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Thanks for this post Martin, the mooc is dead long live the MOOC. I got an email from Sebastian this morning telling me about the "whole new course experience" designed "to make sure you succeed", this is "personalised education, tailored to your goals for learning with us and optimized to get you the tech career you want".

He also thanks me for being "Udacious" (awesome!) and that I don't need to worry as all their courseware remains available for free - even the quizzes . . .


Will Woods

"....the world ends not with a bang, but a whimper." ...or in this case flatulence.

This comes back to researching your market, and also that MOOCs are not revolutionary but rather complimentary element of distance education, alongside supported open learning.

Does this mean that I can cash in my MOOC swear box yet? - It's getting quite full now.


Great stuff. I went back to the Shirky article when this all came out (he wrote his treatise just over a year to the day of the Udacity announcement), and I'm interested to see how he moves forward in the wake of this argument. If the dominant narrative about universities is Ivy League and elite, and MOOCs were going to change those on the bottom of the pyramid, is 2+ years of hyperbole akin to pyramid erosion? This is not the death of MOOCs or universities, but the narrative has shifted further towards private enterprise, private money, private good...and there has been no benefit to anyone (save Anderssen Horrowitz)


I thought that (vomit-inducing) Thrun interview was a spoof when I first read it! Oh the irony of this ... I also got my email from Udacity, niftily downgrading their courses to courseware aka a textbook. (Although I am quite enjoying my Udacity Statistics Course).

Thinking about MOOCs as part of the OER continuum, would they then be the non-thinking person's OER - less open (can't re-use/remix) but already nicely packaged and ready to go?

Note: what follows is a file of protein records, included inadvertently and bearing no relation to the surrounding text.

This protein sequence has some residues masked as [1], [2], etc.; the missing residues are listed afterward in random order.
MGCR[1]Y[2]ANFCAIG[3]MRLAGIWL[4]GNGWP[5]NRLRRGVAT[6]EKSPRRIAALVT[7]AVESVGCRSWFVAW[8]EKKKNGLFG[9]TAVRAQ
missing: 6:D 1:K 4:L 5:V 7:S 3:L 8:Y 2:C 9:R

@Sheila - yes I got the same email. When I saw an email from Thrun in my inbox I thought he had been tracking my twitter conversation.

@Will - still plenty of use for the M**C box yet

@Rolin - it was a neat idea to go back to the original Shirky article. I liked your blog post very much (if others haven't read it: http://allmoocs.wordpress.com/2013/11/15/udacity-shifting-models-means-never-having-to-say-youre-sorry/ )

@Sukaina - ha, yes I know what you mean about a spoof. Thrun has become his own self parody. I wouldn't diminish MOOCs as non-thinking person's OER, they just meet a different need. Sometimes it's really useful to have stuff packaged by an expert and to study with a cohort.


It's interesting seeing the different perspectives on this.

I've bored enough people in the past with my views on how MOOCs are not the future threat to HE. However, I don't see Thrun's change of view so much as a climb down as a move closer to the model that will be a threat to at least part of HE. That part being the part time sector.

Affordable, relevant and on-demand courses, fully utilising the ubiquity of 'tech', will be a threat. '"An Introduction to Horse Dentistry" a seven week course starting next March' was never going to be a threat.

Yes, a variation on MOOCs will be a useful adjunct to existing HE delivery. But they are not 'disruptive innovation' (again, interesting to see the phrase used in the pejorative).

But that disruption is coming. I'd like the OU to lead it rather than fall victim to it.


I enjoyed your response to the Thrun profile.
Please read an insightful response by Idit Harel Caperton:

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